I love fog. Growing up here on the Cape, I find it energizing.
Yet fog can distort things, too. It can blur one’s view, disorient one’s sense of direction and place in the landscape.
The other day as I pulled into the parking lot at Forest Beach, I could see the fog rolling in from the sea, billowing and swirling as it came. Creeping up and over the dunes and into the marsh. Muting the sun’s rays, dissipating everything that is familiar to me in a marsh I know so well.
I have also found that the fog can bring new things to light; even unexpected things, together.
As I looked across the marsh, I was taken with a group of ospreys and crows.
Ordinarily, an osprey will fiercely defend its nesting pole against anything coming near. Yet here they were, ospreys and crows, sharing one of the “fish hawks’ ” favorite perches.
As I walked along the marsh’s edge I noticed a few things that just the day before, in brighter sunshine, I had completely overlooked!
Like this swamp rose mallow, peeping through a thicket of lime green leaves and cat o’ nine tail stalks.
And this pokeweed, the blossoms hanging heavy and just getting ready to bloom.
I saw a cluster of nightshade, it’s delicate petals so vibrant and deeply purple against a foggy frame. It took my breath away.
A cluster of poison ivy, changing from green to crimson almost seemed to whisper, Time’s are changing, autumn’s a-comin’.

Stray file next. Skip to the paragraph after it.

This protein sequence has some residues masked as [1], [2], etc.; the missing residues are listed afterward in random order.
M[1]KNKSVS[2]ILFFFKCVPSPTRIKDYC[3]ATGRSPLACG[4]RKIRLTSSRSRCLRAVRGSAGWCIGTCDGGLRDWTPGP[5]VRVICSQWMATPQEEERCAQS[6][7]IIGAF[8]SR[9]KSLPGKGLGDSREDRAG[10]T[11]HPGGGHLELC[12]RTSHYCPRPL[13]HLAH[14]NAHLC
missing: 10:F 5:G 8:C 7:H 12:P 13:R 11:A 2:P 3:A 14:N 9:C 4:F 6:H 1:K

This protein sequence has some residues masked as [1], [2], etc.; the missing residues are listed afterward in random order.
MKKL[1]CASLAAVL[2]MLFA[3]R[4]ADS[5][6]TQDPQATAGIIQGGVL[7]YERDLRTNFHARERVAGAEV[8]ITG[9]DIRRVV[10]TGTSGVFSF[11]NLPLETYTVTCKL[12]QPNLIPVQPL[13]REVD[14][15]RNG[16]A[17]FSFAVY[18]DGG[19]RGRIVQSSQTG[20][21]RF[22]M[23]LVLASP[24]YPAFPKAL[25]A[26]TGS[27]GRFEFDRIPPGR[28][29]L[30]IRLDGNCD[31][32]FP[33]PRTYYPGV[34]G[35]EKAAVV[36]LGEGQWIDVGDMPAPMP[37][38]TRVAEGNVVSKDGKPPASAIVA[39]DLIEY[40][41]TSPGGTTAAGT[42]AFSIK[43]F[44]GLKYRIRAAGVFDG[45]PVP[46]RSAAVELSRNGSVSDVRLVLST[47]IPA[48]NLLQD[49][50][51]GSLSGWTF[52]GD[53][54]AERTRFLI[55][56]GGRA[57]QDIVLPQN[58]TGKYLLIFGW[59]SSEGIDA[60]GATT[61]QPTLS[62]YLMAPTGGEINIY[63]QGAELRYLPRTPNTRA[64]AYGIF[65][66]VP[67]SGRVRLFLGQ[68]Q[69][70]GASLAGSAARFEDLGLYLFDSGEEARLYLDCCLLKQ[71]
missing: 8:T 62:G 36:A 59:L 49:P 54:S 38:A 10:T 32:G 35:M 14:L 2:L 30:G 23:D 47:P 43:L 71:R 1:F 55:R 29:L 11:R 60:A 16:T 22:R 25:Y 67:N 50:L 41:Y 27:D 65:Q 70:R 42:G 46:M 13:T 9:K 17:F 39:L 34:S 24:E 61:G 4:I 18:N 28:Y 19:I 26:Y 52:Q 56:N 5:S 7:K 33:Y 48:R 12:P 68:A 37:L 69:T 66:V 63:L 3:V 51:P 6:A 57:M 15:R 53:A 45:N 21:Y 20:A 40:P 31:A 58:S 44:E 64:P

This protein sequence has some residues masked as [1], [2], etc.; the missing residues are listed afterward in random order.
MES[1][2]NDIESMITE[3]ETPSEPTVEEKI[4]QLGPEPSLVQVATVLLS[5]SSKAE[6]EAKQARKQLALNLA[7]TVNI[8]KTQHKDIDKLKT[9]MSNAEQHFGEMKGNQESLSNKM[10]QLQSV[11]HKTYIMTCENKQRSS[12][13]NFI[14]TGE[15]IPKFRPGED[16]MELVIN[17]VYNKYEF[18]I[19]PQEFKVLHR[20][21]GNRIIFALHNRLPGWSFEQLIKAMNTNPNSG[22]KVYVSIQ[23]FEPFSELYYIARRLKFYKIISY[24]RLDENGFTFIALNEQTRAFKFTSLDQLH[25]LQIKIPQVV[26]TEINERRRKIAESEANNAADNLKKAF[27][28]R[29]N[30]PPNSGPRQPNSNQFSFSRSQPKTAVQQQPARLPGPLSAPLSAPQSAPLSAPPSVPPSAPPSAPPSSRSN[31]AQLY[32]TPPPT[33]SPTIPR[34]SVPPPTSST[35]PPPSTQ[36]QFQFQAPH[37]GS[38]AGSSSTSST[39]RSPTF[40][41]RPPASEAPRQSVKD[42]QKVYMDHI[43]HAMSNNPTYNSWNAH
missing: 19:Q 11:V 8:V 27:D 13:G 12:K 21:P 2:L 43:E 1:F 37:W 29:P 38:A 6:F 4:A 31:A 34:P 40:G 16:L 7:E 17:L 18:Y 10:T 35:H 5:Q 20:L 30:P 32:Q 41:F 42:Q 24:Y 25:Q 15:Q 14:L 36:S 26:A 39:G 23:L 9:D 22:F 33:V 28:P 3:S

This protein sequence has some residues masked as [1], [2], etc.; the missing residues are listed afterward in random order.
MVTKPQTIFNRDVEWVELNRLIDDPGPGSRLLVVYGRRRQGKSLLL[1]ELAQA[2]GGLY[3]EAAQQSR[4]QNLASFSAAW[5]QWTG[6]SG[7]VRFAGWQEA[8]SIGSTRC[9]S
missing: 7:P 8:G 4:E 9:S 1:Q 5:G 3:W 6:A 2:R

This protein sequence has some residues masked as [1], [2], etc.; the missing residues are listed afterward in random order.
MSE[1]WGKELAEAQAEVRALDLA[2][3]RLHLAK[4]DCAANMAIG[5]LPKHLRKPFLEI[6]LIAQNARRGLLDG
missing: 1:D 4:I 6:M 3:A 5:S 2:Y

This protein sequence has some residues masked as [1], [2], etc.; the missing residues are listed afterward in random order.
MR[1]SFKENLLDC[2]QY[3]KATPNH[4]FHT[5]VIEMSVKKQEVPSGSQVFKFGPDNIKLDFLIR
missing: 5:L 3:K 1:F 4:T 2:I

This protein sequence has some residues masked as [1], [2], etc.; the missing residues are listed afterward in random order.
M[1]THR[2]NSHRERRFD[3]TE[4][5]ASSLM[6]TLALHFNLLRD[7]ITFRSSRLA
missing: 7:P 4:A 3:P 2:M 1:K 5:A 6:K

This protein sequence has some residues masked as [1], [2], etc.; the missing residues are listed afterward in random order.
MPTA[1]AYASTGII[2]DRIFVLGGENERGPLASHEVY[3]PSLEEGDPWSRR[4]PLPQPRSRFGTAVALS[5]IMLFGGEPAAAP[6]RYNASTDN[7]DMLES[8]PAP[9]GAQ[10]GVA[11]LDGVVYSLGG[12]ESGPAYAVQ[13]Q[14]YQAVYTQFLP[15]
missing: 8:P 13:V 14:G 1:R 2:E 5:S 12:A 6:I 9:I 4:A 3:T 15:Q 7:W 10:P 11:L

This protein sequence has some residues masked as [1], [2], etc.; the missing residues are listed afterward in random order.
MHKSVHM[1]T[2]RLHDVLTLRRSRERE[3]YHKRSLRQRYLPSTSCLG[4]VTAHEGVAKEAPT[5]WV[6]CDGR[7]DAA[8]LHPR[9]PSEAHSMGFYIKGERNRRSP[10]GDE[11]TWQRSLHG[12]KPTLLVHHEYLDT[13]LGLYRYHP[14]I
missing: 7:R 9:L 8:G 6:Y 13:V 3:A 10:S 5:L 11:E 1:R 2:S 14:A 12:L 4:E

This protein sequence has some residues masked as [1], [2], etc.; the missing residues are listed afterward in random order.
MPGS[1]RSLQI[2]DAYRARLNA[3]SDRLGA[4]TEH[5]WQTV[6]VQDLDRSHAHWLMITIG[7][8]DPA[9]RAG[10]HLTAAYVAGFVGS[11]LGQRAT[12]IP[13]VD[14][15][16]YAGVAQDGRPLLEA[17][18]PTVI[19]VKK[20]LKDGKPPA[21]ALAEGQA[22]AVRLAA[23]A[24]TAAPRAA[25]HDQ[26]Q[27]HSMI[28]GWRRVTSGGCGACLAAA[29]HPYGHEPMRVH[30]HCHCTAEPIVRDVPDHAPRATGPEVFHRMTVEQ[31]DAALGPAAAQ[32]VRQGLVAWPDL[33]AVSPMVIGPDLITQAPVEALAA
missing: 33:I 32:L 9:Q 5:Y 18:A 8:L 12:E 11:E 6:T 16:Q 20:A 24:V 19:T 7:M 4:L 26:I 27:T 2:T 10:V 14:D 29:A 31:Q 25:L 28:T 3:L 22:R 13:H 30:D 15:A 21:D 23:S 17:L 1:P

I asked the new batch of baby bunnies what they had found in the fog.
They told me that the damp, cooling air had drawn them out of their nest to a new patch of ground, where they were delighted to find tasty greens to nibble on.
And although they tried to deny it, I looked like they had also found a real spring in their step.
Just like mine. 😉
Over at the Mill I could barely make out the ospreys overhead.
Yet I knew they were out there. They called out to one another, their cries piercing the foggy air as they brought their fresh catches home to the nest.
Across the flats, two great egrets were trying to ignore all things osprey.
Slowly striding through the grass, they seemed to be reveling in the murky landscape; stretching out their necks and with keen eyes looking for signs of swishy fish tails.
A familiar friend atop Gull Cottage reminded me that the fishing’s always best when the fog rolls in.
He told me it’s because the crabs can’t see you coming for them in the fog.
I guess he would know.
By the time I got back around to the parking lot at Forest Beach, the fog had all but covered everything in the marsh from view.
But that’s what fog does.
It can sometimes make you feel disoriented, perhaps even a bit lost.
The next time you feel lost in the fog, maybe take a deep breath.
And look around.
You might just discover something new, thanks to fog, something you might not have seen without it.